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define stat val

a statutory valuation is made under the provisions of enabling legislation and sets out requirements under which valuation is made and includes the purposes for which it may be used. Statutory valuations are used for revenue generation purposes by applicable authorities


major legislation

In Victoria, the enabling legislation is the Valuation of Land Act 1960.

The Act outlines a framework for making, issuing and returning valuations.


define market value

The estimated amount as asset should exchenage on the date of valuation between willing buyer and a willing seller after proper marketing, wherein the parties acted knowledgably, prudently and without compulsion”


3 types of tax

• Federal: (not directly a property tax)
o Income Tax – gains from your investments are added to your income.
o Capital Gains Tax – sell a capital asset e.g. shares / property. Difference between what is cost and sold for

• State & Territories Tax (directly a property tax)
o Land Tax
o Stamp Duty
o Fire Services Levy
o Vacant Residential Land Tax

• Local Government (directly a property Tax)
o Municipal Rates
o Fire Services Levy


explain capital gains tax

o Actually part of income tax, not a separate tax
o Difference between cost of acquiring a capital asset (shares / property) and what you receive when disposing of it
o If you sell your proerpty for a gain this is added to your assessable income and may increase the tax you need to pay
o Introduced 20 September 1985*
o Personal assets such as your home are generally exempt unless used to rune a business or it exceeds 2 hectares of land.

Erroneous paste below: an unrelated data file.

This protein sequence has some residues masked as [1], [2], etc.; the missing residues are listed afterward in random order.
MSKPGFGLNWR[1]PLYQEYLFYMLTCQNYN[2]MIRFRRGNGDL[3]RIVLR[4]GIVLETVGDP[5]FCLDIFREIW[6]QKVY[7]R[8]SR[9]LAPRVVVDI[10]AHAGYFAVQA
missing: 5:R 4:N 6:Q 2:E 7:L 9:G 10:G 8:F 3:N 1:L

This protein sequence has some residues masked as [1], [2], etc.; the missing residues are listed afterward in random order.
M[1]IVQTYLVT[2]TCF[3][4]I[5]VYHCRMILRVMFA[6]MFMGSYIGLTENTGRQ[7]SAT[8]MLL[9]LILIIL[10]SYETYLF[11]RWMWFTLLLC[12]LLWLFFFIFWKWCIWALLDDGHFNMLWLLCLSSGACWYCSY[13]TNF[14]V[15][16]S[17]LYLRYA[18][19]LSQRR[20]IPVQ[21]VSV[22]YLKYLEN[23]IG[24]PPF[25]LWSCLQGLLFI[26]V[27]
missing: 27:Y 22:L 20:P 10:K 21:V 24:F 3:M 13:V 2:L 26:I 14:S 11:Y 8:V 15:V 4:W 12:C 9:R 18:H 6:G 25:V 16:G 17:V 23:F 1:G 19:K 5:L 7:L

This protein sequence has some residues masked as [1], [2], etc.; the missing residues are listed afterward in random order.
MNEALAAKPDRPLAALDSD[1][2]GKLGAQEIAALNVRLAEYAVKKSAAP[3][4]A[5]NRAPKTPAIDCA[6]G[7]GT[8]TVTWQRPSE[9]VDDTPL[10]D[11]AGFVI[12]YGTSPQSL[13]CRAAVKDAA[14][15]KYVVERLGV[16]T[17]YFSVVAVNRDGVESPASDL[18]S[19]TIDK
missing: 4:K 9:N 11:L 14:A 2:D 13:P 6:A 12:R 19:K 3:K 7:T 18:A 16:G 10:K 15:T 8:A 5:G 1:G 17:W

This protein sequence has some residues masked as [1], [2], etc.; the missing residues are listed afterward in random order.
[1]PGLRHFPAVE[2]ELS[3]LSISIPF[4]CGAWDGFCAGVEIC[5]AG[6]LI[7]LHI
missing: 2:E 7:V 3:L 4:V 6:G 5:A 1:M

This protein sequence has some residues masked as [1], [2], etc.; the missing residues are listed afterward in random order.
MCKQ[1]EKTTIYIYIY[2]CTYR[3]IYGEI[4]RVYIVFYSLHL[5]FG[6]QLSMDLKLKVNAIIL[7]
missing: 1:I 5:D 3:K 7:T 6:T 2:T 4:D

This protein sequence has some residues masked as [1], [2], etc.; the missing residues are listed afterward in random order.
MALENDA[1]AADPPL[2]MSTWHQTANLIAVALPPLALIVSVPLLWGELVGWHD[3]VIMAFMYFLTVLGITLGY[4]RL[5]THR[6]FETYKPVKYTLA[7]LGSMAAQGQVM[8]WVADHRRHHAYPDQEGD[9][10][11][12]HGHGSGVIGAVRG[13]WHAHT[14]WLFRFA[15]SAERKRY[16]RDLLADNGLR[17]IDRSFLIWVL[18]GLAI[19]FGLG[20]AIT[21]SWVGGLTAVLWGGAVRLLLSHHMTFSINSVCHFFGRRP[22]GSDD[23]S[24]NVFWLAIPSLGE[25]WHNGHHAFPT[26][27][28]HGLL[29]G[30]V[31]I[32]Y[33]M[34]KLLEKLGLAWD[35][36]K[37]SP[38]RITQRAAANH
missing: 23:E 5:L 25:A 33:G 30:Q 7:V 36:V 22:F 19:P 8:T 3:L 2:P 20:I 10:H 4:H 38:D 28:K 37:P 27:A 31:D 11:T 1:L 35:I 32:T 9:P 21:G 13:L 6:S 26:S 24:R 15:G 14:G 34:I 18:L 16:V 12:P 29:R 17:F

explain GST in relation to commercial spaces

• GST in generally applicable to the sale of commercial premises such as shops, offices factories etc unless sold as a going concern (business operating to make a profit i.e. tenant paying rent)


explain GST in relation to residential property

o GST treatment depends on whether it is a new residential premises, existing residential premises or a mixed use premises.
o GST is applicable to the sale of new residential premises
o GST does not apply to sale of existing residential premises
o If a premises are used for both residential and commercial purposes GST may apply (mixed supply).


GST in relation to farmland

o When you sell farmland it is GST-free if both:
o the land was used for a farming business for at least five years immediately before the sale
o the buyer intends to use it for a farming business


what is going concern and how is it related to GST?

o A going concern is a business that functions without the intention or threat of liquidation for the foreseeable future
o A sale of a going concern is GST-free if, in general, all of the conditions are met.
o Property that is part of a sale of a going concern can include:
o Premises sold together with the business
o A fully tenanted building where the property and all leases, agreements and covenants are included in the sale


what is stamp duty and what does it depend on

o Land transfer duty (stamp duty) is payable on the transfer of the land from one individual to another

o The amount of duty depends on the:
1. value of the property
2. what you will use it for
3. If you’re a foreign purchaser
4. And if your entitled to any exemptions or concessions (e.g. first home buyers)


what is land tax and how is it calculated?

o Land tax is an annual tax levied on the owners of land in Victoria on December 31